In the past week, the news about Fannie Mae and Freddie Mac focused on the $13 million in bonuses paid to the top executives. But a much more significant story has received much less publicity: the bipartisan resistance to the lowering of the mortgage limits for Fannie and Freddie.
Both parties agree that the role of Fannie Mae and Freddie Mac should be reduced. In their 2010 “Pledge to America,” the GOP promised to reform these two agencies by “ending their government takeover, shrinking their portfolios, and establishing minimum capital standards.” President Obama has also proposed a gradual winding down of Fannie and Freddie.
October 1 could have been the first step in this gradual winding down. During the crisis, Congress temporarily allowed Fannie and Freddie’s to insure mortgages of higher value—up to $729,750 in some markets. These higher limits expired September 30, meaning that as of October 1, the private sector is responsible for more of the mortgage market. The maximum mortgage size is now $625,500 in high-cost markets.
This is a responsible action to take. These lower limits affect only a small slice of wealthy individuals residing in wealthy communities—only 1.3% of all insured loans fit into this category. And even if you accept that the government has a role in promoting homeownership, it is fairly safe to say that most of these homebuyers are wealthy enough that they could own a home (albeit, maybe a slightly smaller home) without government support. In sum, lowering the mortgage limit is a relatively painless way of drawing down Fannie Mae and Freddie Mac.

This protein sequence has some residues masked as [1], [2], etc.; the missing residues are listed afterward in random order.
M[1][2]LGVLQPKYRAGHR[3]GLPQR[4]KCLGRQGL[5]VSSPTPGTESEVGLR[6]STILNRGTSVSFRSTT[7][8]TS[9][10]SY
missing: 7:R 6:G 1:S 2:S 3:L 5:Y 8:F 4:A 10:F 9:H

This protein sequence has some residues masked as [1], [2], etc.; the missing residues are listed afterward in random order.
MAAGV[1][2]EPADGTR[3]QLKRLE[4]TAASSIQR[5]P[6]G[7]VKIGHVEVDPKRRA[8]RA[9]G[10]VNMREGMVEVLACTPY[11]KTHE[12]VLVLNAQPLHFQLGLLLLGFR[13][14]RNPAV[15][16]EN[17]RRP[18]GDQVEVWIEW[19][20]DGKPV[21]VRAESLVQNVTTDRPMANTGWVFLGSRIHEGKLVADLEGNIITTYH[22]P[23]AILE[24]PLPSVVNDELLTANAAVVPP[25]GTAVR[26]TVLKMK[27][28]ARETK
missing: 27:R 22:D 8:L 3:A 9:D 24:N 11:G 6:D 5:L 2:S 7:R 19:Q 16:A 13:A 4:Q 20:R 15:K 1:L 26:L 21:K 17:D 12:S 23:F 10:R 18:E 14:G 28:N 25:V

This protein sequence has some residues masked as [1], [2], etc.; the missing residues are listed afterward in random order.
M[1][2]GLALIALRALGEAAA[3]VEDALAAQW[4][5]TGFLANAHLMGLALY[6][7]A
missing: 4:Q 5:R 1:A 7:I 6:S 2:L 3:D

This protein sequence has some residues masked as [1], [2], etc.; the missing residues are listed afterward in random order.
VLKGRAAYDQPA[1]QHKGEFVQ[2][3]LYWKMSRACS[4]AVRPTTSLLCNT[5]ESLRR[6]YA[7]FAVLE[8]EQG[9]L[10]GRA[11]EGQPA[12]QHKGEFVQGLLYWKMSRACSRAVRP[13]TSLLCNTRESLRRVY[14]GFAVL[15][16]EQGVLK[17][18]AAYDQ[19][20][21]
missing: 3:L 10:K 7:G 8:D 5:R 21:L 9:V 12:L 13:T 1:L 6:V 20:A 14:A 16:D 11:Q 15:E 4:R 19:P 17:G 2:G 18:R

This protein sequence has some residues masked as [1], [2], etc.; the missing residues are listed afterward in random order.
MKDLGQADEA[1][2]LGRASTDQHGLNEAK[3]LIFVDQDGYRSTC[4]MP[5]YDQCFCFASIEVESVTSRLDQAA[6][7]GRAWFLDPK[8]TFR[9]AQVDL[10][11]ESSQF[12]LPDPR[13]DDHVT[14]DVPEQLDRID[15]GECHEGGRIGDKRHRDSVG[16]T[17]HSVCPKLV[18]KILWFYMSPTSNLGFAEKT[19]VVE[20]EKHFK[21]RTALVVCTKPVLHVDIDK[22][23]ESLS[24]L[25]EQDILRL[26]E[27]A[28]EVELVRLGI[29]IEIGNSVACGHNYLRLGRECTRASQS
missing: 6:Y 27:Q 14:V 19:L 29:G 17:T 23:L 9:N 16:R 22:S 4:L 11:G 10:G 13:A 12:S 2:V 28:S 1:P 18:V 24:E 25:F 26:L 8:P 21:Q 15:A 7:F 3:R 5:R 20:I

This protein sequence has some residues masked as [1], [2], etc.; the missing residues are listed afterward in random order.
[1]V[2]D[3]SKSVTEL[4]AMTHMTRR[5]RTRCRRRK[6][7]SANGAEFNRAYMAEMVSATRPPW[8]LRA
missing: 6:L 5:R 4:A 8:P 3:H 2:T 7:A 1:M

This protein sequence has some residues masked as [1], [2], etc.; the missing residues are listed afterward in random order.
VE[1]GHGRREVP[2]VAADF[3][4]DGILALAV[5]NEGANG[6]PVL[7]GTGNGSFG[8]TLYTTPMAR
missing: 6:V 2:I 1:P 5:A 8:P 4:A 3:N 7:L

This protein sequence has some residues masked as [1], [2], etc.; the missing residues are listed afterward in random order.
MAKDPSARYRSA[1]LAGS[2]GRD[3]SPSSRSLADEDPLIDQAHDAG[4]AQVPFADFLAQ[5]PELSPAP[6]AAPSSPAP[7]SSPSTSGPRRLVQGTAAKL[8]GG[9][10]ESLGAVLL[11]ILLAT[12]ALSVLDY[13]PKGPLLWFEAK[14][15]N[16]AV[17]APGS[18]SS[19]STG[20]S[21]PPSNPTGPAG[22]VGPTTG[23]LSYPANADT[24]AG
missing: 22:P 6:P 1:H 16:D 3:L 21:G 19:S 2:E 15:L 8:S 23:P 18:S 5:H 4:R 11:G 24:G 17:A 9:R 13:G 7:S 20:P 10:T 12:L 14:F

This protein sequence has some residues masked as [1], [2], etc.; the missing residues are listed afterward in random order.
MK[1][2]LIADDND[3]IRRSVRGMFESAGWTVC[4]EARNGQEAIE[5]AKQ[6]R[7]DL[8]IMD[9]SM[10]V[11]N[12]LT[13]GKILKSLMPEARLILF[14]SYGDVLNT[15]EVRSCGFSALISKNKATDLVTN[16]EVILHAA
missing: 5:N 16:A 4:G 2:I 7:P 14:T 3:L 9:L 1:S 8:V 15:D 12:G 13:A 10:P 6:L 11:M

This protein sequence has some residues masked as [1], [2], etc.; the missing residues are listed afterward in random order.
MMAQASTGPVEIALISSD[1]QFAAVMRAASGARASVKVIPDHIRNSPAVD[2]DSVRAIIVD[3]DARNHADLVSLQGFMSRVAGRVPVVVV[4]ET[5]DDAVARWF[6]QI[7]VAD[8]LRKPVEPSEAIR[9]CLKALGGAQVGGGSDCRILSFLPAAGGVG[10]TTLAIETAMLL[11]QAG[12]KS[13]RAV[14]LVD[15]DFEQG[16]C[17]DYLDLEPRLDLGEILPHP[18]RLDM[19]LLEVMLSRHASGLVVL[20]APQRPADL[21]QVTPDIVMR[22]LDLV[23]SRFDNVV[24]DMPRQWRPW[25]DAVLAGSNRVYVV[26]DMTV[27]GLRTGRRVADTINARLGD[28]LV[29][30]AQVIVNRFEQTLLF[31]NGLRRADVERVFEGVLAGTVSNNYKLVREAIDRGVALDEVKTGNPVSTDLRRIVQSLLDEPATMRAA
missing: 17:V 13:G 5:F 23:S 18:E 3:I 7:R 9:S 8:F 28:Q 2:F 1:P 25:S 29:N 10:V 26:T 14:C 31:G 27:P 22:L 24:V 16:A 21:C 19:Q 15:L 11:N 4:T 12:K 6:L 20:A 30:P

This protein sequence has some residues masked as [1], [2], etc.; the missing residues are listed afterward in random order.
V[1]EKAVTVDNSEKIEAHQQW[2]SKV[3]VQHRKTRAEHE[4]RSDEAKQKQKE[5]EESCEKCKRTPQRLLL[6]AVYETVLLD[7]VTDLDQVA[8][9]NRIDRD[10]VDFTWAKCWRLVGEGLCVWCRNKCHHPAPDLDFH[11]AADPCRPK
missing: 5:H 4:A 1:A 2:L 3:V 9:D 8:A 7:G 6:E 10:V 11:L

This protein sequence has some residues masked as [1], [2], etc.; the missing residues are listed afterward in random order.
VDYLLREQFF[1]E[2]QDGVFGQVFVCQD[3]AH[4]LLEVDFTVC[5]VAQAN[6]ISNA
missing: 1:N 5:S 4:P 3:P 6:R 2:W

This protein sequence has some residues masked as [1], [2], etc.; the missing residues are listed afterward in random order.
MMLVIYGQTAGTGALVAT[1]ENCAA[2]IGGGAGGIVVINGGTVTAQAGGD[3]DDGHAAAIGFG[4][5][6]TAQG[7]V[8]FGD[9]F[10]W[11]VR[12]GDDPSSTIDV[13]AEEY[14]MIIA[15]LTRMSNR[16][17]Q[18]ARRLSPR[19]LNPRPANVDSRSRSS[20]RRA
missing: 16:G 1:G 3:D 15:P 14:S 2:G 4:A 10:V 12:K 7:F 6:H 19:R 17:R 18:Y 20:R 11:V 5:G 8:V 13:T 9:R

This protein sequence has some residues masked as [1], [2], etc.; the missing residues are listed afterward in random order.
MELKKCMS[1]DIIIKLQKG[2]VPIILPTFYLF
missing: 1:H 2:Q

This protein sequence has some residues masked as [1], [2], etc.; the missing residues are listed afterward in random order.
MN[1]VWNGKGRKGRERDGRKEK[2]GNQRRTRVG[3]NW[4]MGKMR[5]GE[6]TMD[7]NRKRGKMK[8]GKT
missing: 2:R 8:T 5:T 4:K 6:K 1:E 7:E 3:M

Unfortunately, the fear of causing even the tiniest amount of pain to this affluent sector of the home mortgage market has triggered a bipartisan effort to extend the temporary increase for another two years. The Senate passed an amendment—sponsored by one Democrat and one Republican—to a spending bill, and there is even a smattering of support in the House GOP to extending the increase. From the National Review:
There is some support for the measure in the House GOP conference, mostly consisting of lawmakers representing wealthier coastal states with the higher home prices most likely to be affected by an extension (or lack thereof) of the limit increase. Reps. John Campbell (R., Calif.) and Gary Miller (R., Calif.), for example, have urged Republican leaders to support the extension, arguing that the housing market remains too vulnerable to limit federal support at this time. Campbell said in a recent interview with Roll Call that if the new limit is not extended, home prices will “crater, and it’ll be our fault.”
Decreasing loan limits to $625,500 is significant step in the right direction. It would pare back the role of Fannie Mae and Freddie Mac without meaningfully affecting homeownership. Hopefully lawmakers can overcome the short-term pressure to keep these higher limits in place, and instead develop more targeted policies to support home ownership.